Finance gurus like Dave Ramsey say that you should put off saving for retirement until you have all of your debts paid off. I followed this advice, but in my case it was detrimental. Lately I've been wondering about the wisdom of that advice.
Consider my case. I was raised in a household where neither of my parents saved for retirement because they were living paycheck to paycheck. When my dad died at 38, the only “retirement” he had was Social Security. My mom had to scramble to find a job and start saving for retirement.
Saving For Retirement While In Debt
In my own case, I graduated with my bachelor's degree when I was 24. I worked for two and a half years after that, but all my extra money (and there wasn't much because my job paid so little) went on my student loans. I couldn't pay them all off before I went to graduate school. I graduated from grad school when I was 29, and I've just now finished paying off my student loans.
I never set aside money on my own for retirement because I thought I never had the money because I had to focus on paying down debt first. I would be in serious financial trouble right now had my employer not mandated that all employees have 8% of their pay taken out and contributed to their retirement fund. Because I worked for the company for more than five years, when I quit, I walked away with my retirement contributions plus the company's match.
Does this story of not having money to save for retirement sound familiar? It should because studies show that 80% of people, even those close to retirement, have less than $100,000 saved for retirement.
If you, too, think you have no money to save for retirement, first realize that even if you can't save as much as you want for retirement, saving something is better than saving nothing. The earlier you can start the better because you'll have compound interest on your side.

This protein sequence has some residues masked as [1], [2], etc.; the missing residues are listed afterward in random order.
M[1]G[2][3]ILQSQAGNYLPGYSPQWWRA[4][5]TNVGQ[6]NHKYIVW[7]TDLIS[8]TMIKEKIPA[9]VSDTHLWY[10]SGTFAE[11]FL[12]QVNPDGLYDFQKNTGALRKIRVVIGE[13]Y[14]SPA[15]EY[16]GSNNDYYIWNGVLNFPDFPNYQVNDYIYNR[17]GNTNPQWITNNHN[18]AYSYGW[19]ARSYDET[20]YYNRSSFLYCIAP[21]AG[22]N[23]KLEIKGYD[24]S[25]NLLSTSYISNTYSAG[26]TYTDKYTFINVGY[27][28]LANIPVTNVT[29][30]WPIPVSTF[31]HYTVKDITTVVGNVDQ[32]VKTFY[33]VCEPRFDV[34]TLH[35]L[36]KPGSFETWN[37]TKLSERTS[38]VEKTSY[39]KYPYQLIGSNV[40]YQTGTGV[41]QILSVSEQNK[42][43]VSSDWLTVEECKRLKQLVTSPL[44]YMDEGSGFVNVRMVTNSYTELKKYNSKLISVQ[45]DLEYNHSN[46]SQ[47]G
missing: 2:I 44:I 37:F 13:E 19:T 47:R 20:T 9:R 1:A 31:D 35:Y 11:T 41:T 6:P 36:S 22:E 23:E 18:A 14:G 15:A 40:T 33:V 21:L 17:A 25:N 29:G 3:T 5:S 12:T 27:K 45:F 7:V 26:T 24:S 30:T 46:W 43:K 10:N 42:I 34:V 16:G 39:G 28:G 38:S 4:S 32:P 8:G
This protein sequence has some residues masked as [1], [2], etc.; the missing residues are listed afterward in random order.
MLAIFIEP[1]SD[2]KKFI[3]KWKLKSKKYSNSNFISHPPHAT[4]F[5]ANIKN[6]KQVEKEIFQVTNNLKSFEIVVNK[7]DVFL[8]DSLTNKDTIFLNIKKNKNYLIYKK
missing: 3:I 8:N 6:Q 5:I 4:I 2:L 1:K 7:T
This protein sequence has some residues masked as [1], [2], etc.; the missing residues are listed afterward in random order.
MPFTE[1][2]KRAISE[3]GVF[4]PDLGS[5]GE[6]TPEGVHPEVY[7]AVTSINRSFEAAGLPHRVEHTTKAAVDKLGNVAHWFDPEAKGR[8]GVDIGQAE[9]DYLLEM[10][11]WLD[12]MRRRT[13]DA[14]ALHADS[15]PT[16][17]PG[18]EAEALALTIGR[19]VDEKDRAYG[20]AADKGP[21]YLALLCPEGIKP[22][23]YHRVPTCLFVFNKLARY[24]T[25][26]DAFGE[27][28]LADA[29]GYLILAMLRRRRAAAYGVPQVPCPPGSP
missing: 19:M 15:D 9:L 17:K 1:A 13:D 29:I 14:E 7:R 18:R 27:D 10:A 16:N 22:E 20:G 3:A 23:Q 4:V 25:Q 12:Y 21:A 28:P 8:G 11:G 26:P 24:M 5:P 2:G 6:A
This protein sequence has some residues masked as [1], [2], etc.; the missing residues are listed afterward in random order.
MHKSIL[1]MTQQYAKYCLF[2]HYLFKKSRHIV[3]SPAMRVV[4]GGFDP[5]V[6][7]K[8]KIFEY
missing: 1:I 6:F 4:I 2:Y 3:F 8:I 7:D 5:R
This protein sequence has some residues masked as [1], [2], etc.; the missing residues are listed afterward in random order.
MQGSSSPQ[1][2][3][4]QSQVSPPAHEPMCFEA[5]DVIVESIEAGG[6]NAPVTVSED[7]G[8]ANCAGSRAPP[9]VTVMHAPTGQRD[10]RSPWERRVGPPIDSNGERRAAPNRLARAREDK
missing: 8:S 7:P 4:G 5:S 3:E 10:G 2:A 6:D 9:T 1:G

Whether you're a broke college student or a family juggling expenses and trying to make ends meet, you can use these strategies to find money to save for retirement:
1. Use Your Tax Refund.
If you're one of the Americans who gets a tax refund every year, consider using it to fund your retirement account. Many people tend to think of tax refund money as blow money. They use it to treat themselves, to take a vacation, or to buy something they've wanted but didn't have the money for. Why not instead use it to invest in your retirement fund? Year after year that money will multiply and grow, securing your future.
2. Automatically Deposit A Small Amount.
Part of the trouble with retirement funding is that it takes discipline. Take the discipline out by making the deposits automatic.
Have a small amount automatically deposited every paycheck or every month. Even if you can only afford $10 or $20 per paycheck, that can be a $40 to $80 deposited a month depending on how frequently you're paid. That doesn't sound like a lot, but over time it adds up.
If you prefer there are tools that will help you to save automatically with no input from you like Qapital.
3. Use “Found” Money.
Another strategy is to use found money. For instance, keep your excess change in a jar. Every three months or so, cash it out and put that money in your retirement account. That could add up to about $150 to $200 a year depending on how frequently you pay in cash. Another idea is to put any money you get from rebates into your retirement account.
Even if you feel like you have no extra money, these strategies can help you build your retirement fund little by little.
When you're more financially stable, you can always add more. The important thing is to get started now with whatever money you can find.
What strategies do you use to make saving for retirement easier?